The campaign also highlights how smoking can lead to elevated levels of cadmium – a metal used in batteries – in the blood, as well as cancer-causing nitrosamines and carbon monoxide.
A hard-hitting new TV advert shows how poisons from the tar in cigarettes enter the bloodstream and flow through the body within seconds, causing damage to major organs.
Public Health England (PHE) has released the advert to urge the country’s seven million smokers to have a go at quitting this New Year.
PHE director of health improvement Professor John Newton said people know tar damages the lungs, but it is less well understood that the poisons also reach the other major organs in the body.
Every year smoking kills 79,000 people in England, while for every death, another 20 smokers have a smoking-related disease, he said.
And one person is admitted to hospital every minute due to smoking.
A new TV campaign highlights how smoking can lead to elevated levels of cadmium – a metal used in batteries – in the blood, as well as cancer-causing nitrosamines and carbon monoxide
‘Our new TV ad shows how every cigarette sends a flood of poisonous chemicals through the bloodstream in seconds,’ Professor Newton added.
‘We are urging every smoker to take advantage of the free Smokefree support and quit for good this New Year.’
TV presenter and entrepreneur Hilary Devey, a former investor on Dragon’s Den, appears in a film to support the new advert.
She vows to give up her 40-year habit after taking part in tests and seeing all the toxic substances in her blood.
The 60-year-old describes how she has smoked from the age of around 14, apart from a break of a few years when she had her son and said even suffering a stroke three years ago only led to her stopping temporarily.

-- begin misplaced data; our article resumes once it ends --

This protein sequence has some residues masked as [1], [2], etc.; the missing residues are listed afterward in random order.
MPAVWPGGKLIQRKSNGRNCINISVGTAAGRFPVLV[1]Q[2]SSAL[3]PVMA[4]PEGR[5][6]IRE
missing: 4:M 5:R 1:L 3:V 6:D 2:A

‘I’ve smoked at least 20 a day for over 40 years,’ she said.
TV presenter and entrepreneur Hilary Devey, a former investor on Dragon’s Den, appears in a film to support the new advert
IS THE END OF SMOKING ‘IN SIGHT’?
The end of smoking is finally ‘in sight’, officials claimed in June following figures that showed another drop in rates across in the UK.
Just one in six adults now regularly light up cigarettes – with 680,000 having given up the notoriously bad habit completely in 2016.
Numbers of smokers have dropped from 19.9 per cent in 2010 to just 15.5 per cent in 2016 in England alone, the Office for National Statistics data showed.
Across all ages smoking prevalence is in decline – with the largest fall being seen in 18 to 24 year olds, with e-cigarette use on the rise.
Duncan Selbie, chief executive of Public Health England, said at the time the UK now has the second lowest smoking rates in Europe after Sweden, proving that the Government’s tobacco control policies work.